How do coloured diamonds form?
Mineral curator Mike Rumsey discusses the science behind the Aurora Pyramid of Hope, an unrivalled collection of 296 coloured diamonds.
On display in a lofty Museum gallery is a small, glittering triangle of diamonds.
It is the Aurora Pyramid of Hope, a collection of 296 naturally coloured fancy diamonds.
They are extremely rare. For every 10,000 colourless and near-colourless diamonds, only one is classed as fancy, meaning outside the normal colour range.
New York diamond collectors Alan Bronstein and Harry Rodman spent years searching for and assembling the gemstones. Now the collection is one of the largest of its kind.
The diamonds we know best are sparkling and colourless, but this collection ranges in colour from yellow-green to pink.
Mike Rumsey, Senior Curator of the Mineral collection at the Museum, explains how the stones naturally developed such bold shades:
'Perfectly formed diamonds composed only of the element carbon, with no chemical impurities, no internal defects and no extra particles would be completely colourless.
'But nature rarely produces perfect objects. In the case of diamonds, it is these imperfections that cause colour.'
How are diamonds formed?
These precious gems are formed deep in the Earth's mantle - the layer between the crust and the planet's core.
The mantle experiences extremely high temperatures and pressures, up to 160 kilometres below our feet.
No scientist can travel that far underground, so we don't know exactly how diamonds are created. But we know they are formed of carbon atoms coming together under intense pressure and heat to form crystals.
The stones that we mine today are not this deep. They were brought up from inside the planet by huge and ancient volcanic eruptions.
Mike says, 'The different geological environments and formation processes are what causes imperfections in the stone - and these are what give diamonds their colour.'
Many diamonds actually show very pale colours, most often in shades of yellow, brown and grey. They are rejected as gemstones and used in industry instead, often as abrasives.
However, on the rare occasions when the colour is more intense, they become extremely desirable.
Yellow and brown diamonds
The majority of natural diamonds contain nitrogen atoms as impurities in their internal structure. These impurities produce a yellow or brown colour.
Mike says, 'Because nitrogen is so widespread, it is no surprise that pale tints of yellow and brown are the most common coloured diamond.'
The colour is affected by how the nitrogen is scattered through the stone.
If single nitrogen atoms replace carbon, the diamond can be bright canary yellow. If the nitrogen atoms are clustered around missing parts of the internal structure (tiny holes that mineralogists call defects) a paler yellow called cape is produced.
These diamonds also glow fluorescent blue under ultraviolent (UV) light. The Aurora Pyramid of Hope collection contains several diamonds that do this.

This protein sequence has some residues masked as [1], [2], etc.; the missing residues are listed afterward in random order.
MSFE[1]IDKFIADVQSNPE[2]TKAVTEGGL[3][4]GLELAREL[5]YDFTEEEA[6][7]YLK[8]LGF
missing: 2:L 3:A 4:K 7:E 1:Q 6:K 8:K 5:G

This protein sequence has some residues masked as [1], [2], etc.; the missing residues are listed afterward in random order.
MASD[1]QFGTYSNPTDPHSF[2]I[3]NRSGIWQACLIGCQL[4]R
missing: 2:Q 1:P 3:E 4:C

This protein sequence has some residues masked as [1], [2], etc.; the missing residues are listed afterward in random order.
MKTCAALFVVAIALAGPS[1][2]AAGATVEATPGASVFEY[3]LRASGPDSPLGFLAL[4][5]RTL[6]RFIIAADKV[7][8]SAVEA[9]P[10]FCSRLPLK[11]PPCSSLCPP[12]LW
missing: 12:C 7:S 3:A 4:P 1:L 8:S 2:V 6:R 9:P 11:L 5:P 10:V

Brown diamonds are caused by the crystal becoming deformed. Their internal structure is warped, creating tiny holes which cluster and affect the way light passes through the stone.
Deep blue and green diamonds
The chemical element boron makes diamonds go blue when it finds its way inside them.
Blue diamonds only need a tiny amount of boron to produce colour, but they are much rarer than yellow ones.
A green diamond means it has been near radioactive mineral at some point in its history.
Mike says, 'Depending on the type of radiation that the diamond was exposed to, the green colour may just be on the surface, or evenly spread throughout the entire crystal.
'It is easy to irradiate objects, so green diamonds are produced synthetically too. Sorting a natural example from one produced in a lab is not always possible.'
The rarest hues
Naturally coloured red diamonds are extraordinarily rare, and scientists are still not completely sure what causes their rich colour.
It is thought that the colour in red and pink diamonds is caused by a change in the structure of the crystal called plastic deformation, possibly in combination with another internal defect.
This distortion changes the way light interacts with the atomic structure of the diamond as it passes through the stone, causing it to look red or, more often, pink.
Purple diamonds exist but are almost never found because one stone must be exposed to both the red and blue causes of colour change to create the blend.
Mike says, 'Perhaps the most intriguing of all the coloured diamonds is the chameleon. At the apex of the Pyramid of Hope is a six-carat diamond that can change colour. It will go from olive green to yellow when it is exposed to light after a period of time in the dark, or when it is gently heated.'
The internal mechanisms, impurities or imperfections responsible for the diamond's change in colour are still being researched.
Mike says, 'It is probably due to a combination of factors and includes a significant presence of both hydrogen and nickel atoms.'
See the display
The Aurora Pyramid of Hope is on permanent display in the Vault.